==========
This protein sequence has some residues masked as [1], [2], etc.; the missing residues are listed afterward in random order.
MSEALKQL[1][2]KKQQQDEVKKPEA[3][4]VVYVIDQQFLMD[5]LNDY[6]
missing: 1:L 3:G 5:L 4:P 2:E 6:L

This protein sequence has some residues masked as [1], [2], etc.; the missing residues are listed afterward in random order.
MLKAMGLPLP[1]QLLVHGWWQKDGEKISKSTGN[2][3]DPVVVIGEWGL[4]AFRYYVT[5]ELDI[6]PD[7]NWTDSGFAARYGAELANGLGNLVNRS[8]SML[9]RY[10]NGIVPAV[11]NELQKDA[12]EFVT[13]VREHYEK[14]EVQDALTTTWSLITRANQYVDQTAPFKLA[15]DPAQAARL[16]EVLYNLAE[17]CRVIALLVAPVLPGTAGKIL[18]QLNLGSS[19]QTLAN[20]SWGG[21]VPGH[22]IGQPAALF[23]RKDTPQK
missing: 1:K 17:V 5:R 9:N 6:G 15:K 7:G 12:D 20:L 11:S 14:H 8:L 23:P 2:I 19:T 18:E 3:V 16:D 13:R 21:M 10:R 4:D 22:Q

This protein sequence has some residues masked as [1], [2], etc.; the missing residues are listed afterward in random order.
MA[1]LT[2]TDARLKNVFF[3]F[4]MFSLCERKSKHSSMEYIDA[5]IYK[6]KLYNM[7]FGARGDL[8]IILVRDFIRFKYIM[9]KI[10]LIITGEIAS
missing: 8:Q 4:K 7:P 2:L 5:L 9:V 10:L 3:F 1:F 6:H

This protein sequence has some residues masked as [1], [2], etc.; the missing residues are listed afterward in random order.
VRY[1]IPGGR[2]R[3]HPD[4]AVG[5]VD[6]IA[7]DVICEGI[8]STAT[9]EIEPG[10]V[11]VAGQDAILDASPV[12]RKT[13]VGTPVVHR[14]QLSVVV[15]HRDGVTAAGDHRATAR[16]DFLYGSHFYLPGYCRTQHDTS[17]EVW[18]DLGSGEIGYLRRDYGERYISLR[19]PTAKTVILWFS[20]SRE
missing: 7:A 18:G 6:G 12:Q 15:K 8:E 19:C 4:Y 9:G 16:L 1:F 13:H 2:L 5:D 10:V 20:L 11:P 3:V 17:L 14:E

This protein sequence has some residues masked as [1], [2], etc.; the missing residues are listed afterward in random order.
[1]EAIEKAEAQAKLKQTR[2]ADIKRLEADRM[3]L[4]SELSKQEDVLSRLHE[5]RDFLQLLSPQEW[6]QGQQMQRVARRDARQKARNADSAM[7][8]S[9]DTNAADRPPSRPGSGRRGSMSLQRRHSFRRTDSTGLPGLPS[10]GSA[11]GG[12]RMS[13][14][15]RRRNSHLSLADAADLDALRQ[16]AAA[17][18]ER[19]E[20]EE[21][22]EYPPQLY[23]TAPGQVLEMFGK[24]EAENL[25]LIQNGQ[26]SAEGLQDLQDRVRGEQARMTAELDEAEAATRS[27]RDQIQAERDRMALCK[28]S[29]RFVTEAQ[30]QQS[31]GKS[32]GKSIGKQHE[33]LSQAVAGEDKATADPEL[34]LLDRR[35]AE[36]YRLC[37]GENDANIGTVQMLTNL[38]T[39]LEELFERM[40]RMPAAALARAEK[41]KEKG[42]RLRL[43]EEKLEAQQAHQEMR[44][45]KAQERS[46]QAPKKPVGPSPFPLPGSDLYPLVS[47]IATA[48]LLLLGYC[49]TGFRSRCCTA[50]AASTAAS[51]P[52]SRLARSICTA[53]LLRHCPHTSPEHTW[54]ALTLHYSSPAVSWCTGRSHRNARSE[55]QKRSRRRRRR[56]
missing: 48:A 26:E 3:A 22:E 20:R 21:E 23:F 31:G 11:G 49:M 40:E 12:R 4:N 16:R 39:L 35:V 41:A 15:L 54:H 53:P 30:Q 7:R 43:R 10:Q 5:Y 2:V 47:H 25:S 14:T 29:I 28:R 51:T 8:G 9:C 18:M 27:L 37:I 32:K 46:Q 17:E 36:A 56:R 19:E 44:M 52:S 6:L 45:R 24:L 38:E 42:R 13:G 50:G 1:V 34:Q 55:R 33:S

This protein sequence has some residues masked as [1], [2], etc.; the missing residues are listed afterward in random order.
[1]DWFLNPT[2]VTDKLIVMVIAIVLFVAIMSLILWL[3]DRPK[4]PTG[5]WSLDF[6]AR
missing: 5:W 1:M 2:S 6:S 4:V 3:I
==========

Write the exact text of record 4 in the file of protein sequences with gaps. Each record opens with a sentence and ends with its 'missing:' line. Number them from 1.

This protein sequence has some residues masked as [1], [2], etc.; the missing residues are listed afterward in random order.
VRY[1]IPGGR[2]R[3]HPD[4]AVG[5]VD[6]IA[7]DVICEGI[8]STAT[9]EIEPG[10]V[11]VAGQDAILDASPV[12]RKT[13]VGTPVVHR[14]QLSVVV[15]HRDGVTAAGDHRATAR[16]DFLYGSHFYLPGYCRTQHDTS[17]EVW[18]DLGSGEIGYLRRDYGERYISLR[19]PTAKTVILWFS[20]SRE
missing: 7:A 18:G 6:G 12:Q 15:K 8:E 19:C 4:Y 9:G 16:L 1:F 13:H 2:L 5:D 10:V 20:L 11:P 3:V 17:L 14:E